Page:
The cords on our tools and devices are dropping like flies, enabling us to work better, faster and more efficiently. So why aren’t all businesses embracing the wireless revolution?
Forget the microchip, self-driving cars or stealth technology, I’ve discovered the world’s greatest invention.
The electrical cord. Or, more specifically, the absence of one.
Everywhere you look, the cords are dropping off our tools and devices. Forget about buying a corded drill to tackle that home improvement project, almost everything is cordless today.
Truth be told, cords have been disappearing for decades.
The first cordless power tool was introduced by Black & Decker in 1961, but it was NASA that truly ignited the cordless revolution. In the race to explore the moon, the space agency needed a battery-powered drill astronauts could use to collect rock samples located far away from the space module. Dragging a cord across the vast lunar surface wasn’t practical, so the device had to be battery powered and able to operate at extreme temperatures and in zero-atmosphere conditions. Black & Decker developed a cordless rotary hammer drill that fit the bill.
With that early cordless drill, NASA forever changed the nature of manual work. It, coupled with the advent of powerful, long-lasting lithium ion and nickel cadmium batteries, gave us the freedom to take the tool to the work, rather than bringing the work to the tool. No longer tethered by a cord, we can go anywhere the job takes us, making work more convenient and us more productive.
Why Hasn’t Everyone Made the Break?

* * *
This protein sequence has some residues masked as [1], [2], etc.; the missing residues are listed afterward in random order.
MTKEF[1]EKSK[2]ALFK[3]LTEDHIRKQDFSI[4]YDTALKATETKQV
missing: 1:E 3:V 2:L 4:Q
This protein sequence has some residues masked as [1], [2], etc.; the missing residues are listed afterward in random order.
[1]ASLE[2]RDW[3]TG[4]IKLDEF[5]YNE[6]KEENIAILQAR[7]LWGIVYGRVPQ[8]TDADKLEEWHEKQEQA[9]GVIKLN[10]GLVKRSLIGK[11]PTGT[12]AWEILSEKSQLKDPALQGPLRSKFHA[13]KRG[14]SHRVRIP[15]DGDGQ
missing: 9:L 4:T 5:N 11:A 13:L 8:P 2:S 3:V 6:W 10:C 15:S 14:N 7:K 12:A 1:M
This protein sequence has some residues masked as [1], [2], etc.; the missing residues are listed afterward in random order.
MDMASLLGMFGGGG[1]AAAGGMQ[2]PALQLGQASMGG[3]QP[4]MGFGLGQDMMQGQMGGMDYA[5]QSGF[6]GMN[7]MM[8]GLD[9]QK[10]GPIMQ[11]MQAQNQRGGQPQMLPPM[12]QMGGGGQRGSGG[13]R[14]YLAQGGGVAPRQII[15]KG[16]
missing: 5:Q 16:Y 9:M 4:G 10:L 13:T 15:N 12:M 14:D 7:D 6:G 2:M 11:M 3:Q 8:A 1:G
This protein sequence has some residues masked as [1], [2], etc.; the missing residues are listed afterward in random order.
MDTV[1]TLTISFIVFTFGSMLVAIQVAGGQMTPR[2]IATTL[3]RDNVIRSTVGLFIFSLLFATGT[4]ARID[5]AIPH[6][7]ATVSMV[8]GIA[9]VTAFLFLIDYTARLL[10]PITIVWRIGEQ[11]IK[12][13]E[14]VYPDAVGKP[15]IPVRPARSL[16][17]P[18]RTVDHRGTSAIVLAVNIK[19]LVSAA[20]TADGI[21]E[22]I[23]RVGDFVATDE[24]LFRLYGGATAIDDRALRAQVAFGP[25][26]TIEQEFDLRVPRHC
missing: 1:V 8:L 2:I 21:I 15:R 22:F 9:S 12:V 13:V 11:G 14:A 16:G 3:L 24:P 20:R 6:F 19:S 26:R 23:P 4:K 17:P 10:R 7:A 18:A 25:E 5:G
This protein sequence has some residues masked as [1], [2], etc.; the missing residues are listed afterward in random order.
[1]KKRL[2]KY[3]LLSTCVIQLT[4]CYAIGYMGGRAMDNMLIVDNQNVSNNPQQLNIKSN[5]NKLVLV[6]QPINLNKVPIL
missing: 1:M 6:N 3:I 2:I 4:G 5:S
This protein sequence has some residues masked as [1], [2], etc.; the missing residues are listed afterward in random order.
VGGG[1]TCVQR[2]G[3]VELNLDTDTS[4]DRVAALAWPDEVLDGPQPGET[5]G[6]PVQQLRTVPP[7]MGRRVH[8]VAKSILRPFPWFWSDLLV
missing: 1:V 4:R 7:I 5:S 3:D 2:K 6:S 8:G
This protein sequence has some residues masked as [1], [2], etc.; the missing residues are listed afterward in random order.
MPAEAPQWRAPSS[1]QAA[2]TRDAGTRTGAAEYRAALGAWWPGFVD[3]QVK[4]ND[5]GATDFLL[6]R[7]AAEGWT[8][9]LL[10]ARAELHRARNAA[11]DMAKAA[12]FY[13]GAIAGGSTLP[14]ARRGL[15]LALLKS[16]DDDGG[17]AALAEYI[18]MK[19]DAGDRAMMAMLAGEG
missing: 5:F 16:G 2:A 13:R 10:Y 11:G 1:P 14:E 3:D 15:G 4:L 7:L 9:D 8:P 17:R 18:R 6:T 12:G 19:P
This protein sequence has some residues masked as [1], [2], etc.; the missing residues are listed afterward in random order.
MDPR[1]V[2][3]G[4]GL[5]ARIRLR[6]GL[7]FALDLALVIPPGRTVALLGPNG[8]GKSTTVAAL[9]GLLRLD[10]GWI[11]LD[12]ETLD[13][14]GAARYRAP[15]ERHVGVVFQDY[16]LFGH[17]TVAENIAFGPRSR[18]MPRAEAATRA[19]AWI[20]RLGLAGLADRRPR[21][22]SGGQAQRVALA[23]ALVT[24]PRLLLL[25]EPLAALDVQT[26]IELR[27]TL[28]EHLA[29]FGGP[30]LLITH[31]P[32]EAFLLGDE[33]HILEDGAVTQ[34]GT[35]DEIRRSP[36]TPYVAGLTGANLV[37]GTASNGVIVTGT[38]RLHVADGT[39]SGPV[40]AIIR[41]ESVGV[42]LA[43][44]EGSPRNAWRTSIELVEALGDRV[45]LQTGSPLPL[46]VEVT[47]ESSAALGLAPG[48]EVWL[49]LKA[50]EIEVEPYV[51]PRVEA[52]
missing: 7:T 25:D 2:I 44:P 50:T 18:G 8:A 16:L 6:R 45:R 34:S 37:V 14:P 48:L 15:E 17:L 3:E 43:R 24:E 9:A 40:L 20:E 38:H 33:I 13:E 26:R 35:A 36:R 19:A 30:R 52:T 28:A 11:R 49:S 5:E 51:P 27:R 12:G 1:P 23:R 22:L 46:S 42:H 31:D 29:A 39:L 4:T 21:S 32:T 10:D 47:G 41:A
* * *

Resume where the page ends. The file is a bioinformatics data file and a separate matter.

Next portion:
Despite the rampant cord-cutting, one place has remained stubbornly immune to the trend: Contact centers and other call-intensive workplaces. While many employees everywhere enjoy cordless freedom, most of those who listen and talk for a living remain tethered to their workspaces, with a devastating impact on both productivity and customer satisfaction.
Studies show that wireless headsets improve worker productivity and enable them to unleash the vast power of conversation. In a 2015 study, 56% of corded headset users reported that their productivity was negatively affected by being restricted to their desk.
The beauty of wireless is that it fulfills the promise NASA sought with that early hammer drill: Enabling workers to go where the work takes them. And while plenty of contact center work is performed at a workstation, lots of it still isn’t. The typical worker spends 32% of their time working in a radius of up to 12 meters from their desk.
By adopting cordless technologies, contact center employees enjoy the luxury of more freely moving about to find the information they need while remaining on the call. That could mean more quickly getting a signature or approval from a supervisor, requesting additional information from a subject matter expert or checking on a date or fact in question – and doing it all without putting the caller on hold or having to call back later.
Which means faster resolution of issues, greater productivity and, at the same time, happier customers.
With so much to gain, it’s a mystery why call-centric employers haven’t more aggressively embraced wireless technologies. Maybe it’s cost. But unchaining people from their desks to do more work and boosting the productivity, with more than half of the employees, by cutting the cord should far more than offset any additional expense of a wireless headset.
Put another way: cordless headsets make good economic sense.
So to all those contact centers out there: It’s time to join the rest of us and cut the cord!